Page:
“Sure,” Roger says. He can’t formulate a good enough reason to refuse, and initiating a fight would be messy and ill-advised and generally counterproductive. So he decides to simply capitulate and take a minute out of this exodus to get his daughter’s stuffed animal, because she wants it and needs it, and he’d look like a pretty abhorrent piece of shit father if he didn’t. He’d never hear the end of it.

“Can you bring water and snacks, too?” she asks as she descends the stairs, not even looking back.

(Recapitulate previous internal meltdown.)

Roger doesn’t say anything, which is interpreted as compliance, and his wife carries their daughter to the garage. Roger can’t help noticing how much more comforted and calm their daughter looks in his wife’s arms. He practically lurches into his daughter’s room, tears through her stuff—throws her blanket and pillows on the floor, empties drawers, wonders where his daughter hid the fucking thing and if this was one big set-up on her part—and then he finds it. When he’s on his hands and knees in supplication, sobbing (secretly relishing it because it’s the first time he’s been able to let it out since the storm infiltrated his soul like an insurgent; it’s the first opportunity for that much needed catharsis).

He sees the stuffed animal under her bed. He reaches and grabs it. He clutches it close to his chest and it has some kind of placebo effect because it actually helps a little. It restores some semblance of security and he wonders if he should get one, but ultimately defers that decision for when he’s relatively clearheaded and not on the verge of defiling his pajama bottoms. His daughter’s curtains are open, and he sees trees swinging in the wind like the needle of an overwhelmed meter, bent to unprecedented angles. And then lightning flashes and the forked bolts look like missives etched into internment walls.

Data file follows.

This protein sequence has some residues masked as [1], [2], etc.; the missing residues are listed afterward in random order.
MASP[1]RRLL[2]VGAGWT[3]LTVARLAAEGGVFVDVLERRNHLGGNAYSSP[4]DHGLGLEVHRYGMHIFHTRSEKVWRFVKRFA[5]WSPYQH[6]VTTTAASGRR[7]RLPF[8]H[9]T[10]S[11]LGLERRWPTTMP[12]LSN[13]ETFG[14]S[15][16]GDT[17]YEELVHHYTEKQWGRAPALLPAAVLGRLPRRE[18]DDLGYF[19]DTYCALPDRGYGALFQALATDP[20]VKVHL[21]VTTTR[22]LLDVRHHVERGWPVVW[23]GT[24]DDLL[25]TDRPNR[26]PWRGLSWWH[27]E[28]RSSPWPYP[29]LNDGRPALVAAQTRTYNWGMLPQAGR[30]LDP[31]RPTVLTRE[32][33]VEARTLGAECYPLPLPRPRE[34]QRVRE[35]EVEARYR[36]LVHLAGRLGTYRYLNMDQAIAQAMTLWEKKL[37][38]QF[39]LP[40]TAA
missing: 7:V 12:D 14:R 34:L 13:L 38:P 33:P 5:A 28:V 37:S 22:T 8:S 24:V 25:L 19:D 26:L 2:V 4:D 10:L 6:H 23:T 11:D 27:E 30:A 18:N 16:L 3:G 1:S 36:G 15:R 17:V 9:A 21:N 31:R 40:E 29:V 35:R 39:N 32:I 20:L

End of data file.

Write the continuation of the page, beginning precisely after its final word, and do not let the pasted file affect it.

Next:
Please don’t let me die. I just want to live. Anything I’ve done that can be remediated or rectified, I’ll fix. I’ll reform myself. There are just some things I can’t be held fully accountable for. Honest. I’m as much an accessory to riding this life out as I am to being born. Anything that’s happened in between has been an unintended consequence. Concomitant supervention. Honest. I mean it.

Roger clutches the stuffed rabbit so tight he thinks it might rip, but he scrambles to his feet and runs out of his daughter’s room towards the stairs. There’s a carpet on the floor that’s always bunched up in parts. It gives and he slips, and his momentum catapults him downward. He tumbles and rolls and it’s all a blur. He feels each collision, but he doesn’t feel the culmination of his plummet until he’s laying on his back and his leg is throbbing. Dazed and staring at the ceiling vacantly. He’s miraculously still holding his daughter’s stuffed animal. He tries to stand but collapses and feels a paralyzing and unparalleled pain in his leg.

He looks down and sees it bent in an errant direction, and then the pain amplifies. Seeing it makes it worst. It’s snapped like a twig. He howls. But it sounds so much like the wind and the siren that it gets drowned out. He doesn’t know what else to do but crawl toward the garage. The door leading out is across the room. He forces himself to crawl, wills himself across the hardwood floor. He’s sobbing and the stuffed animal is clenched between his teeth. The kitchen is spacious and open. Adjoining it is the capacious dining room with big paneled windowed doors leading to the backyard. The curtains are opened.

He sees the world doing what it does so well. Everything’s in disarray, being flung around like they lived in a sordid snow globe wherein wreckage and debris supplanted fake snowflakes. He’s never seen it so bad. He hears noises he’s never heard before. Like the integrity of his house is compromised. He crawls as fast as he can. His pants are soiled. He reeks of shit and piss. His leg hurts so bad he doesn’t feel it, but that just makes it worse. Like how deafening noises just blow out your eardrums and muffle the world. And then the noise gets louder, like the creaking, cracking groan of fragmenting icecaps. His arms can only carry him so fast.


And then it all comes crashing down.